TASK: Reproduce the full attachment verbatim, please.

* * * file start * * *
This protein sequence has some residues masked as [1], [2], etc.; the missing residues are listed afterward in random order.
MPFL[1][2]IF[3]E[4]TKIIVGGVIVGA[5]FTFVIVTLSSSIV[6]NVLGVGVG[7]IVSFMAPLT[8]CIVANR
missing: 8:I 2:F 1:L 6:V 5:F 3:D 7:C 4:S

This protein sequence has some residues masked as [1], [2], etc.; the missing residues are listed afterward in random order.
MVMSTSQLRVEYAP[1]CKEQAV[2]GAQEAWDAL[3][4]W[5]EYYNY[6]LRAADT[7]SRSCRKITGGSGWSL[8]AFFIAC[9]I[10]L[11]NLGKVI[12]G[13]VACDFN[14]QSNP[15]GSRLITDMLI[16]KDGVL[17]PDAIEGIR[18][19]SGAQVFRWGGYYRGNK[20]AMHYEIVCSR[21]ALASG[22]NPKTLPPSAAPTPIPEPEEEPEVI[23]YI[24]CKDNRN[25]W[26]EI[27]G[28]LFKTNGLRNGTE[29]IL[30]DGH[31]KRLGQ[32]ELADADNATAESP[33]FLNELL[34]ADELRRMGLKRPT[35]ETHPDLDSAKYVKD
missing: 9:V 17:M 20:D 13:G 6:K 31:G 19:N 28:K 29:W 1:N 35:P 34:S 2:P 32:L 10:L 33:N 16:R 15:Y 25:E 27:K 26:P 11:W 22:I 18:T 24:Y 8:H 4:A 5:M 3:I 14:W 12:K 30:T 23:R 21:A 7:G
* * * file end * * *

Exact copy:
This protein sequence has some residues masked as [1], [2], etc.; the missing residues are listed afterward in random order.
MPFL[1][2]IF[3]E[4]TKIIVGGVIVGA[5]FTFVIVTLSSSIV[6]NVLGVGVG[7]IVSFMAPLT[8]CIVANR
missing: 8:I 2:F 1:L 6:V 5:F 3:D 7:C 4:S

This protein sequence has some residues masked as [1], [2], etc.; the missing residues are listed afterward in random order.
MVMSTSQLRVEYAP[1]CKEQAV[2]GAQEAWDAL[3][4]W[5]EYYNY[6]LRAADT[7]SRSCRKITGGSGWSL[8]AFFIAC[9]I[10]L[11]NLGKVI[12]G[13]VACDFN[14]QSNP[15]GSRLITDMLI[16]KDGVL[17]PDAIEGIR[18][19]SGAQVFRWGGYYRGNK[20]AMHYEIVCSR[21]ALASG[22]NPKTLPPSAAPTPIPEPEEEPEVI[23]YI[24]CKDNRN[25]W[26]EI[27]G[28]LFKTNGLRNGTE[29]IL[30]DGH[31]KRLGQ[32]ELADADNATAESP[33]FLNELL[34]ADELRRMGLKRPT[35]ETHPDLDSAKYVKD
missing: 9:V 17:M 20:D 13:G 6:K 31:G 19:N 28:K 29:W 1:N 35:P 34:S 2:P 32:L 10:L 33:N 16:R 15:Y 25:E 27:K 26:P 11:W 22:I 18:T 24:Y 8:H 4:A 5:M 3:I 14:W 12:K 30:T 23:R 21:A 7:G